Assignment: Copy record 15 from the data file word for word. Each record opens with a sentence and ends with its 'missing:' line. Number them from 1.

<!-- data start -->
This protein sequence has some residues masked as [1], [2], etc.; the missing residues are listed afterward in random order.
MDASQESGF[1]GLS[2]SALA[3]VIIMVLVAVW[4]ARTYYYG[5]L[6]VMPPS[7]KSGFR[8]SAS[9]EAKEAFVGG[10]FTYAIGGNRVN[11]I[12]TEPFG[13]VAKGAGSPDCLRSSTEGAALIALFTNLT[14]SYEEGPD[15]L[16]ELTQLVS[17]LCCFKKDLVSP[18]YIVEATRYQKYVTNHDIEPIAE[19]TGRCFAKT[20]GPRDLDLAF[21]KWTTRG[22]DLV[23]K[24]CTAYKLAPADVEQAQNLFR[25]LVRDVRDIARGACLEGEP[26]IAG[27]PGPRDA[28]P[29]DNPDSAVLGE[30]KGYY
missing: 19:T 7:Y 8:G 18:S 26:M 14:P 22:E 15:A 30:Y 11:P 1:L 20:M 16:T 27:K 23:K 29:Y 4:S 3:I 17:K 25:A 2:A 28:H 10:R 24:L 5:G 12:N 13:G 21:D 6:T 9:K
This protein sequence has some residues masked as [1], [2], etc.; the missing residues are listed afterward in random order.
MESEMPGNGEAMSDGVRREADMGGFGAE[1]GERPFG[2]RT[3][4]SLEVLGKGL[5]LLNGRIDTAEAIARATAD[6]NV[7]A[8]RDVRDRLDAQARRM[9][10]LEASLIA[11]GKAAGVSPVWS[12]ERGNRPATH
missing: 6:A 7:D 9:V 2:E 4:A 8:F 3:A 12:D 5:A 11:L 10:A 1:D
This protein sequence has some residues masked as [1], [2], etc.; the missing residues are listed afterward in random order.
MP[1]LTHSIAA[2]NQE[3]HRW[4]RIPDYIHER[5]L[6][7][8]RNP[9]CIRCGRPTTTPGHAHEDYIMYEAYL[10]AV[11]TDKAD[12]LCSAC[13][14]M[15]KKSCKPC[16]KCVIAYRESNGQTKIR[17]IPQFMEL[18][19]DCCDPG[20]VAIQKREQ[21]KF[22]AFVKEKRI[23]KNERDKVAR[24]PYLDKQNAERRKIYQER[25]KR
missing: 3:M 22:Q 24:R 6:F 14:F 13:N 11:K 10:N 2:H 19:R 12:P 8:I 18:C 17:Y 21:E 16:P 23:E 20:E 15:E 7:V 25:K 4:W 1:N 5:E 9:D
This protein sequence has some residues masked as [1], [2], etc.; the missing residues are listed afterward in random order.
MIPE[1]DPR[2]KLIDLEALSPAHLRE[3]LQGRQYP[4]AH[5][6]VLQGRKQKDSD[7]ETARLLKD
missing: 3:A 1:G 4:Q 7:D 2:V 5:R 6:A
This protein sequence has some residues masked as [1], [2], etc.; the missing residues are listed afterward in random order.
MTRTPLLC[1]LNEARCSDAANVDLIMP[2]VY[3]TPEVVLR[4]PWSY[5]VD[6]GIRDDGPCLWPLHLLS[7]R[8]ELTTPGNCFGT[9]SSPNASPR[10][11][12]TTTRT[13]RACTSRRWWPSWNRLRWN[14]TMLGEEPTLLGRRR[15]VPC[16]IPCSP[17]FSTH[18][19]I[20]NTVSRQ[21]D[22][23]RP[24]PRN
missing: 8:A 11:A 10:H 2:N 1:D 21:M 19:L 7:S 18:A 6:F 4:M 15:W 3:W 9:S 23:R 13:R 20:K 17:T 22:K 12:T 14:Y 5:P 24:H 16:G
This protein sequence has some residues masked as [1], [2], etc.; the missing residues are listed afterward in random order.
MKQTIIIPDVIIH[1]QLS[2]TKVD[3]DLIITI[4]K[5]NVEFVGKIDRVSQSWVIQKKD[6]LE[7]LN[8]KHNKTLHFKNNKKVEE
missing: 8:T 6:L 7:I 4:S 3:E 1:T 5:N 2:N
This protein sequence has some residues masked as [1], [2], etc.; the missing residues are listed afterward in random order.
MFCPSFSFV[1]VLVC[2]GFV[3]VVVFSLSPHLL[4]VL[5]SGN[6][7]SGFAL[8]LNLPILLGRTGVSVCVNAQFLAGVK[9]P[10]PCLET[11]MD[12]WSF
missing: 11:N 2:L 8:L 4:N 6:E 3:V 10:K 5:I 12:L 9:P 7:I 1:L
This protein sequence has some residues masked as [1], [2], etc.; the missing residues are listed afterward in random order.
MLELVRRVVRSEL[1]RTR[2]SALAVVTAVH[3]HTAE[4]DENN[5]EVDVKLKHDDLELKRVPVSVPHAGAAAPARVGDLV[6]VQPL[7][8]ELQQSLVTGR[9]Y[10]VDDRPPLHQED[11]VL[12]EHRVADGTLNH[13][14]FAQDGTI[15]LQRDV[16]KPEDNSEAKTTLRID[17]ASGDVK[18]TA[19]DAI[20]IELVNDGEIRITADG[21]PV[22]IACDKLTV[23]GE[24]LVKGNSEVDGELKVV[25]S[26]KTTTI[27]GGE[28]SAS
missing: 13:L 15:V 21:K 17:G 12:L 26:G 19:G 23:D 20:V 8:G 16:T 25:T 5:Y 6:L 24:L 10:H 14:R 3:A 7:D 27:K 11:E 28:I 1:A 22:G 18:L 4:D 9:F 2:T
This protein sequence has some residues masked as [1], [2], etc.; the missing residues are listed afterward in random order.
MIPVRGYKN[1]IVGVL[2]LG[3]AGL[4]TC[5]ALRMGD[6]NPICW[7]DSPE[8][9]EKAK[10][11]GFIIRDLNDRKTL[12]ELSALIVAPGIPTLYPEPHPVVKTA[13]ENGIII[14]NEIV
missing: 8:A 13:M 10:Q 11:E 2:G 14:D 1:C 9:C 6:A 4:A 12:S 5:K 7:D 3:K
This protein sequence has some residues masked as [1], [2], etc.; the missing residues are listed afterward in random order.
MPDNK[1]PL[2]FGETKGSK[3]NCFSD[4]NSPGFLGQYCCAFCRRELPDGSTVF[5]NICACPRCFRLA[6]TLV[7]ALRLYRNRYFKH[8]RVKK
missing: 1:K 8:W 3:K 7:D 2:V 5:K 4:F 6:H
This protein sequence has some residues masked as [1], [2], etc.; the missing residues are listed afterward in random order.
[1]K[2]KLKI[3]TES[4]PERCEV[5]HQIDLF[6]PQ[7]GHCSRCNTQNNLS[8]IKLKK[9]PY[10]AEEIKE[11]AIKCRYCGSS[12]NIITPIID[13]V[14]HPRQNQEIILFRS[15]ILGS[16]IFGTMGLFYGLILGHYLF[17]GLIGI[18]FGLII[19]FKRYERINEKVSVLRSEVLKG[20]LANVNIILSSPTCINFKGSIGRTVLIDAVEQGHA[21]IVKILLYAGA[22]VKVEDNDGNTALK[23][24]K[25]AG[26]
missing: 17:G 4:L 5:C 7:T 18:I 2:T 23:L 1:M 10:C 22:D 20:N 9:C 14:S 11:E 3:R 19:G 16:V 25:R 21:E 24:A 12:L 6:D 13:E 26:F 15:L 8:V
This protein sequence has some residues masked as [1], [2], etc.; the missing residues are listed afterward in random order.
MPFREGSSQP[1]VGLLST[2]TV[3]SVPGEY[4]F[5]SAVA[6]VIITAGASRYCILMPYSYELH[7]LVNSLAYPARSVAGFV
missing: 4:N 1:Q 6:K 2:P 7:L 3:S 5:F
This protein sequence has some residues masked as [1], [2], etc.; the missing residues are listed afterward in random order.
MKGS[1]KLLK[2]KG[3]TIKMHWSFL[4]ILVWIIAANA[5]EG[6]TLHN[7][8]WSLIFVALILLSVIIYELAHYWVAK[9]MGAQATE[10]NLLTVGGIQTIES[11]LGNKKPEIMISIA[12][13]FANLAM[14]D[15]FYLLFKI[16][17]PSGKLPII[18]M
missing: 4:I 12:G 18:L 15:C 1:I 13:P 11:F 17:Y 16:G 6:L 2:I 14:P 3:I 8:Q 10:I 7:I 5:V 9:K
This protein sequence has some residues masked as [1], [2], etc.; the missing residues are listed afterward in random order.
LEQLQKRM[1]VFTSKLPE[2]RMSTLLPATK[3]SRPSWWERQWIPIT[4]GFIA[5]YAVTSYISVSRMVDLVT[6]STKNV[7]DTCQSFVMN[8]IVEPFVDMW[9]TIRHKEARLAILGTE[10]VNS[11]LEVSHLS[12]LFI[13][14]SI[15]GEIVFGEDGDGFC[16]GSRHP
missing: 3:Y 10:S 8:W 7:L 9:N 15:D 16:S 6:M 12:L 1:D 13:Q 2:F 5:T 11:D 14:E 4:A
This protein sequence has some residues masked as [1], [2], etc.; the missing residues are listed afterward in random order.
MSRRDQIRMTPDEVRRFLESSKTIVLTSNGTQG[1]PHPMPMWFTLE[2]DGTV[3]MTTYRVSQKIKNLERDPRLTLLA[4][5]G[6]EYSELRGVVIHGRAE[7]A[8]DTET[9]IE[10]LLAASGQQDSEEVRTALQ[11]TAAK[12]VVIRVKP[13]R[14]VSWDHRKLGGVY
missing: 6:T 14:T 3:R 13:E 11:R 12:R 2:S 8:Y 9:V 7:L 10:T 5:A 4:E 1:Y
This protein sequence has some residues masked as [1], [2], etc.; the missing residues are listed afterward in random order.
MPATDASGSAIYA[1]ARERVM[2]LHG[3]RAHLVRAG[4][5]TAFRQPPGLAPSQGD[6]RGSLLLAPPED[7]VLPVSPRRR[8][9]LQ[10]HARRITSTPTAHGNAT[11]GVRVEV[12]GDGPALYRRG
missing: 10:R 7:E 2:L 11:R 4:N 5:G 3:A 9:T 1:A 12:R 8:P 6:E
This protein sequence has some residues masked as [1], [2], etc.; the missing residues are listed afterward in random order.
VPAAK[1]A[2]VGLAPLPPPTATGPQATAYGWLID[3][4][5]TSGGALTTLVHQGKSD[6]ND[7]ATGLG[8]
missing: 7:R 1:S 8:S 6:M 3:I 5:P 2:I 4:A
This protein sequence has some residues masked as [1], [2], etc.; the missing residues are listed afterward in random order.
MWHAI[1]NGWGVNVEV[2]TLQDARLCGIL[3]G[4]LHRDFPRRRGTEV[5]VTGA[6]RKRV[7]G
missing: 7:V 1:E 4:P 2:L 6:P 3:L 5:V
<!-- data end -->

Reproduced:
This protein sequence has some residues masked as [1], [2], etc.; the missing residues are listed afterward in random order.
MSRRDQIRMTPDEVRRFLESSKTIVLTSNGTQG[1]PHPMPMWFTLE[2]DGTV[3]MTTYRVSQKIKNLERDPRLTLLA[4][5]G[6]EYSELRGVVIHGRAE[7]A[8]DTET[9]IE[10]LLAASGQQDSEEVRTALQ[11]TAAK[12]VVIRVKP[13]R[14]VSWDHRKLGGVY
missing: 6:T 14:T 3:R 13:E 11:R 12:R 2:S 8:Y 9:V 7:L 10:T 5:A 4:E 1:Y